override Meaning, definition in Cambridge English Dictionary
Cambridge Dictionaries online Cambridge Dictionaries online

The most popular online dictionary and thesaurus for learners of English

Meaning of "override" - English Dictionary

See all translations

overrideverb

uk   /ˌəʊ.vəˈraɪd/  us   /ˌoʊ.vɚ-/ (overrode, overridden)

override verb (NOT ACCEPT)

[T] (of a person who has the necessary authority) to decide against or refuse to accept a previous decision, an order, a person, etc.: Every time I make a suggestion at work, my boss overrides me/it. The president used his veto to override the committee's decision. [T] to operate an automatic machine by hand: He overrode the autopilot when he realized it was malfunctioning.

override verb (CONTROL)

[T] to take control over something, especially in order to change the way it operates: The pills are designed to override your body's own hormones.

override verb (MORE IMPORTANT)

[T] to be more important than something: Parents' concern for their children's future often overrides all their other concerns.

override verb (TRAVEL)

[I] to travel on public transport further than your ticket allows you to: There is a $20 penalty for passengers who travel without a ticket or override.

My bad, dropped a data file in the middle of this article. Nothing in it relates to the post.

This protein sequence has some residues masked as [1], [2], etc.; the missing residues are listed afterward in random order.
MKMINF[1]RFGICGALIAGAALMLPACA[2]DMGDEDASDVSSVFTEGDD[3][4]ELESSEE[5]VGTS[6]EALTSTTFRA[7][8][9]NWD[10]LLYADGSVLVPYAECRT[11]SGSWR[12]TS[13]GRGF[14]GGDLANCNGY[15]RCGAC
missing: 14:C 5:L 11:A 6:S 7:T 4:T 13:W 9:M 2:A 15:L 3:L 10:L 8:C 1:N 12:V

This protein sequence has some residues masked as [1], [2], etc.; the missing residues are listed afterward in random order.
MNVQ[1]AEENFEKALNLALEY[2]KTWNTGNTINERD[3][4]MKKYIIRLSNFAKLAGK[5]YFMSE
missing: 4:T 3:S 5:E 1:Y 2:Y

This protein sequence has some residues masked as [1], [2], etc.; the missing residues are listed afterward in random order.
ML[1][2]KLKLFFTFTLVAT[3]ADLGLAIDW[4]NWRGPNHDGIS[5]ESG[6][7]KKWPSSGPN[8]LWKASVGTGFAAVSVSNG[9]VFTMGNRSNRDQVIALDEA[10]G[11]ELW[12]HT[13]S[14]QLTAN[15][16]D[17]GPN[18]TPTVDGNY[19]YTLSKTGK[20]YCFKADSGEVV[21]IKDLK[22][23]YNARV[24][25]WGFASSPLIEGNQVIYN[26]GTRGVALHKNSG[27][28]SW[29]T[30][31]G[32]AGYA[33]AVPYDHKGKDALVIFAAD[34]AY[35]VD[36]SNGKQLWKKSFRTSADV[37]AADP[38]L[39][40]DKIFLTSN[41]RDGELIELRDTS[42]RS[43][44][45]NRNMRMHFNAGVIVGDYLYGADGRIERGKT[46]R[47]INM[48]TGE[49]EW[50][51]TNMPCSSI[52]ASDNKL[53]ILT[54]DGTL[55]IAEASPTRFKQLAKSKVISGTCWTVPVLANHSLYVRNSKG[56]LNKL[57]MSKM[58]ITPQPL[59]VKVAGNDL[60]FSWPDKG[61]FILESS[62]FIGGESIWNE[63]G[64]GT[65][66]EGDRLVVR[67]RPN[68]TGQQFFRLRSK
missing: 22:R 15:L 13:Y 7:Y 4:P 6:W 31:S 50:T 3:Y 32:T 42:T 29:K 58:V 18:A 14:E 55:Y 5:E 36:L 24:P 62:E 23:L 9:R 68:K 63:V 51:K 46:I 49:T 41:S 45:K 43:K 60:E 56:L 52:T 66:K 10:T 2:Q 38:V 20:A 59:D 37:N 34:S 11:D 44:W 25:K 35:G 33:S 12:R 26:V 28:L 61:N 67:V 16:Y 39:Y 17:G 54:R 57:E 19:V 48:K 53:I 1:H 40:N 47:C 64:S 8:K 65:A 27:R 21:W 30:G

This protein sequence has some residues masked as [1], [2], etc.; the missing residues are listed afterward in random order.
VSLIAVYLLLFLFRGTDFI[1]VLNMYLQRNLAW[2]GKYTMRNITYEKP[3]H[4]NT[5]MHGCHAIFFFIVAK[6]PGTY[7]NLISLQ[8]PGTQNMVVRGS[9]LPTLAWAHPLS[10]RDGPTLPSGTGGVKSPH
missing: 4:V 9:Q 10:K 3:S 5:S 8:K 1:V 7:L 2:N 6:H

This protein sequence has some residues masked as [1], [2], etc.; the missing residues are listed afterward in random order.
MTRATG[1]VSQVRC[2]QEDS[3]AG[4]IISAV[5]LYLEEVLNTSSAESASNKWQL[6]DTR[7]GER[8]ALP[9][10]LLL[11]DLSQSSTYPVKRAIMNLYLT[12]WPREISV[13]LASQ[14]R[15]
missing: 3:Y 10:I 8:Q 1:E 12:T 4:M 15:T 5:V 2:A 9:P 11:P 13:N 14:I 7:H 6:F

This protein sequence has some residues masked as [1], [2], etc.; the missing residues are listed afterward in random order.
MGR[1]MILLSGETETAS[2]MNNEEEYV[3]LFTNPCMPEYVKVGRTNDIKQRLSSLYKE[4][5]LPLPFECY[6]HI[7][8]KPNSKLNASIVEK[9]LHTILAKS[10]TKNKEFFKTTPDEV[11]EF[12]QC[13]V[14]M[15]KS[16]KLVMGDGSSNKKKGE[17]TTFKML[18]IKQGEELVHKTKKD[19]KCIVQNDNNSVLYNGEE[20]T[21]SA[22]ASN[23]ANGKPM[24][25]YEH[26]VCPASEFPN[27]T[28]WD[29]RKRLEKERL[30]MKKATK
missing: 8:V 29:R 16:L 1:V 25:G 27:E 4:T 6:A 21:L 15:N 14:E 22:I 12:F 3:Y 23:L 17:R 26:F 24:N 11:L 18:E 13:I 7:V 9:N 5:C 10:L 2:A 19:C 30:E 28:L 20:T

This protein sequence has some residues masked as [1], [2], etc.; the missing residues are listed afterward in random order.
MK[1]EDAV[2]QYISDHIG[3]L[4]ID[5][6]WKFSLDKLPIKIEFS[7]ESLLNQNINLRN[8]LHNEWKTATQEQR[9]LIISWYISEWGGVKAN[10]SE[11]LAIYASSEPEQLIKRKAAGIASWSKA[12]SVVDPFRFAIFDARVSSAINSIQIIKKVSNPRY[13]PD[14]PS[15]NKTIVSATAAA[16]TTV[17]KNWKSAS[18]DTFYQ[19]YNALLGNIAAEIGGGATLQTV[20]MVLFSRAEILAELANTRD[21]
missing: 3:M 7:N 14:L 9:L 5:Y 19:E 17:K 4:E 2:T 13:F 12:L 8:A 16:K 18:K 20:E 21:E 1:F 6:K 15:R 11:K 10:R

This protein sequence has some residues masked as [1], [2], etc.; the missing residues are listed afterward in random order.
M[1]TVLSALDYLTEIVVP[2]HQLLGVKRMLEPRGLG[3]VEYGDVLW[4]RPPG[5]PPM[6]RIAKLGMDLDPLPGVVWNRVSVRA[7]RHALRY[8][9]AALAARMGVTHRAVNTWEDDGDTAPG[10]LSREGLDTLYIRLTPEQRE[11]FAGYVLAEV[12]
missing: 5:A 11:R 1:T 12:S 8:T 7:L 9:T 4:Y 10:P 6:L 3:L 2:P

overridenoun [C]

uk   /ˌəʊ.vəˈraɪd/  us   /ˌoʊ.vɚ-/

override noun [C] (DEVICE)

a device that changes the control of a machine or system in special situations, especially from automatic to manual: The heating system has a manual override.

override noun [C] (POLITICS)

in American politics, an occasion when an elected group of people refuses to accept a decision made by an elected leader: The vote fell short of the majority needed for an override of the Governor's veto.
(Definition of override from the Cambridge Advanced Learners Dictionary & Thesaurus © Cambridge University Press)
What is the pronunciation of override?
Add Cambridge dictionaries to your browser to your website

Definitions of “override” in other dictionaries

Word of the Day
child benefit

money received regularly by families from the government to help pay for the costs of taking care of children

Word of the Day

Are you a glass-half-full person? (Everyday Idioms)
Are you a glass-half-full person? (Everyday Idioms)
by Kate Woodford,
July 29, 2015
A reader of this blog recently asked for a post on idioms that are used in everyday English. This seemed like a reasonable request. After all, if you are going to make the effort to learn a set of English idioms, you want those idioms to be useful. The question, then, was

Read More 

responsible luxury noun
responsible luxury noun
August 03, 2015
high-end, green tourism and hospitality Jumeirah’s ‘responsible luxury’ approach is an example of a sustainable travel experience – future guests will enjoy the environment as much as today’s.

Read More